You can always muddy the waters bringing up externalities like equal opportunity, but the point gets through if you understand the simple point that my win isn’t the cause of his loss.

What’s also true is that those who’ll blame someone else for getting through and wasting an opportunity are precisely those who’ll never get through themselves.

It’s easy to see why.

Successful people, whether applicants for jobs or college or anything, usually get there by working for it.

That requires looking inwards at what you’re doing, not gawking at others and trying to compensate by pulling them down, if only in your mind.

The truth is that thinking of this as a competition will only bring you down.

Every second you obsess over others is a second you take from yourself.

To say nothing of the physical and mental impact on your performance such paranoia about others creates.

And if you are good, something will come of it – it might not be what you thought, but something eventually will turn up.

I can’t imagine an efficient market allowing already developed talent and skill to go waste. Opportunities do go waste, because so many poor people don’t get a chance to build skills, but those who’ve built themselves will be found.

Logically too, it makes no sense to pin the blame externally.

It’s like saying ‘the cause of my failure is external, something I cannot do anything about’.

If there’s really nothing you can do about it, then why would you bother trying?

If you really believe the field is packed full with talent and you’ll never make it in this crowd – why would you even bother trying?

The very fact that you try means you believe there’s something in your control, which you can do something about.

Others aren’t the reason for your failure or success.

The Competition Trap

Perceiving everything to be a competition is detrimental.

It’s easy to see that you lose opportunities for collaboration – it’s hard to imagine any successful endeavour, whether it’s research or business or administration – succeeding without support.

But it’s also true that looking at it as a competition affects your behaviour.

This is a vicious cycle.

‘If everyone is doing X, then how can I be left out?’

If everyone is busy brown-nosing higher ups or trying to project fake images of themselves, it doesn’t mean you should do that blindly.

That’s just letting yourself be dictated by others.

It doesn’t mean you have to do the opposite either – that’s again being dictated to, just in the opposite direction.

It’s just that you can decide this question on its individual merits, as you can decide any question.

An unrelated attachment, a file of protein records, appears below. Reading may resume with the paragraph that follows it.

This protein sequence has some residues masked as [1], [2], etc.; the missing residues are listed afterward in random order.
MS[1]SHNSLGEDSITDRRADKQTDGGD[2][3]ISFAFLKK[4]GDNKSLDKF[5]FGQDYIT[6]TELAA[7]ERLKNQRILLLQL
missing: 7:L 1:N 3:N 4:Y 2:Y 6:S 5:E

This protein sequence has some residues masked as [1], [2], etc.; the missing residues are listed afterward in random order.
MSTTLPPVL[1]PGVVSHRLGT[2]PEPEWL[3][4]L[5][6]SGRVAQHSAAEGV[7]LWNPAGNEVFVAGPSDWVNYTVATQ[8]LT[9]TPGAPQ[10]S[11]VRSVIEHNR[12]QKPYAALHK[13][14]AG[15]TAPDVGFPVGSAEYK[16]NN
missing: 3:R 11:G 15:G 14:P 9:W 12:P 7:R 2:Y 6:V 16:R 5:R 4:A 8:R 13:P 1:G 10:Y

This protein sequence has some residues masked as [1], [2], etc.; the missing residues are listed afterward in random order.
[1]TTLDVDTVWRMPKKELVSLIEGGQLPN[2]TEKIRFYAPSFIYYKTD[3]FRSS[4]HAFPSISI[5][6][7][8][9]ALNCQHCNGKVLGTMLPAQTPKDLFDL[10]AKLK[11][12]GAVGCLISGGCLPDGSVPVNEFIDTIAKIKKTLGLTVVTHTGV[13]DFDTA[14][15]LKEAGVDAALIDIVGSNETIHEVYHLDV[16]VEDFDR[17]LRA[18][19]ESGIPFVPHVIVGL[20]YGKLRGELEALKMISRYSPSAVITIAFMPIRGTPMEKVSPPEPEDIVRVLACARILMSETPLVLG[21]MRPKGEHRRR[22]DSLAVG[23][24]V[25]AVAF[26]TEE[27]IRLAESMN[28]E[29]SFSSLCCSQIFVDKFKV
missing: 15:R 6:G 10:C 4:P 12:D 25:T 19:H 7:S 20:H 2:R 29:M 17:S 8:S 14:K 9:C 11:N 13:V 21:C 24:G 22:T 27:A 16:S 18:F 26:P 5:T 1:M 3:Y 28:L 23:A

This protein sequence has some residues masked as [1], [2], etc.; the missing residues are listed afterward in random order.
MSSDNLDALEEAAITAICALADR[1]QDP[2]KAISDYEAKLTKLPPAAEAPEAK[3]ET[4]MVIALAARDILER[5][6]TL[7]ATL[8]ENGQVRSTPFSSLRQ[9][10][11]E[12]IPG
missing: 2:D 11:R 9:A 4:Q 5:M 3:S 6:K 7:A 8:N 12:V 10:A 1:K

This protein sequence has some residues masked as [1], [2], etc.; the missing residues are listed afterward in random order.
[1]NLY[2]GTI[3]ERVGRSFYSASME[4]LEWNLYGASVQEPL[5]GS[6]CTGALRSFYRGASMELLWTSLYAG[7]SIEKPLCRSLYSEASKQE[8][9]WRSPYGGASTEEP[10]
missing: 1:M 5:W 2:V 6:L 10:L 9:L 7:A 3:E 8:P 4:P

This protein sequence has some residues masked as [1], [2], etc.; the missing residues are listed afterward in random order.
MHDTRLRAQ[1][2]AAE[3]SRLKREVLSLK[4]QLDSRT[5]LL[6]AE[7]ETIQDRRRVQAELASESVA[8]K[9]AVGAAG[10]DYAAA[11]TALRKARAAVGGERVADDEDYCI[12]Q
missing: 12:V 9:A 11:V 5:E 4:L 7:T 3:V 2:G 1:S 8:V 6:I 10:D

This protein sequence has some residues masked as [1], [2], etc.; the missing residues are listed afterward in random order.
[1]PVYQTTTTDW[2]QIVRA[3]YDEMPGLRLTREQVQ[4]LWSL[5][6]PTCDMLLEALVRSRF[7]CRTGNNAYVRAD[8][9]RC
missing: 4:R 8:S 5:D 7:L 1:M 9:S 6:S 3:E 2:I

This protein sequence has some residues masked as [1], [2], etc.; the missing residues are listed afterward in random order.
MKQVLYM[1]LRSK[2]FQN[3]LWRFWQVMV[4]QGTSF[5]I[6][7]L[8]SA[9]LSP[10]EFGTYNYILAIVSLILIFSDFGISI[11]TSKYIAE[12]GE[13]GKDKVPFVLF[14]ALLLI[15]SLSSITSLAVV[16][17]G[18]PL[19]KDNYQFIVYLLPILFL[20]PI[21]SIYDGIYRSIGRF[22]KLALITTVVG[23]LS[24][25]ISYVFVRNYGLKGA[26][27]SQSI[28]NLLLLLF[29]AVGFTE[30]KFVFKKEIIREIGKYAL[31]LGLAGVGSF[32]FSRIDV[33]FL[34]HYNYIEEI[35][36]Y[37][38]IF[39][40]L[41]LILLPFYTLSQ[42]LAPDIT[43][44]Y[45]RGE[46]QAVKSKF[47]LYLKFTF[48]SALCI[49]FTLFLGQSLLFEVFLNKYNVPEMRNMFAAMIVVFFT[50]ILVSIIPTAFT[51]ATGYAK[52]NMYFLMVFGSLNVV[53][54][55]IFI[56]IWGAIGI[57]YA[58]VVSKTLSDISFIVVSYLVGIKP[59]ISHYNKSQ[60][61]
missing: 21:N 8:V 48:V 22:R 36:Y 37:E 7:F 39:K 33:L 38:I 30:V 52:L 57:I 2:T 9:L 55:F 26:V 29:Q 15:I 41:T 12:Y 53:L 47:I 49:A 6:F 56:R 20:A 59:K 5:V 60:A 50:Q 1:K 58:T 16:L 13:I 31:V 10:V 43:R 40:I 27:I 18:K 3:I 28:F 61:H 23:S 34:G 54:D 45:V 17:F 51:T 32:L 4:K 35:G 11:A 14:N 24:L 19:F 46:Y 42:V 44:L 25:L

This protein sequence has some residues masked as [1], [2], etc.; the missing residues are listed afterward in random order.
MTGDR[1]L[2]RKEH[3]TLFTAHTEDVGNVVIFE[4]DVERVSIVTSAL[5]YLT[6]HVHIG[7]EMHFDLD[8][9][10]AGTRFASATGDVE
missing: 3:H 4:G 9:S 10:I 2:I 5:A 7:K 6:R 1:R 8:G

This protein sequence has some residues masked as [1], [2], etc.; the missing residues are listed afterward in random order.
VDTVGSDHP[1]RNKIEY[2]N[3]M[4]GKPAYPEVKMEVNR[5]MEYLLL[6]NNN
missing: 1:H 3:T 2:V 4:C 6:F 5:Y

But that’s only possible if you don’t perceive your actions to be driven by other people or factors outside your control.

When you see that it’s not necessarily ‘competing’ with others on the same track, it’s easy to understand that you can move on a different track, one that’s optimal for you.

Competition is the worldview that there’s a race going on, everyone moving along a single path.

You don’t want to be crowded out and fall off the track, so you keep running on that path, and keep trying to trip up others as well.

You don’t question the path itself.

And you trip others because their loss is your gain – one less rival for the win, one more fallen opponent you can claim to have triumphed over to add to your count and improve your ranking.

Competition is the ideology that everything is relative.

It’s easy to see that – tell a fresh graduate he’s got a job paying X, and he won’t know whether to be happy yet.

Tell him what others are making – usually the average or median salary – then he can decide to make up his mind whether to be happy or sad, even though the knowledge doesn’t affect what he’ll make.

Another view is not of people running on a racetrack, but of ships that pass in the night.

Which means that whether a ship is going fast or slow, whether it’s big or small, whether it’s pretty or ugly, you don’t have to view it as a rival.

This brings an understanding of trade-offs.

Some ships are bigger, some faster, some prettier – yours is not going to be the best at everything or even the best at anything.

Just as you won’t be the richest and the smartest and the tallest and the best golfer and any other intersection you can think of. Nor even one of them most likely.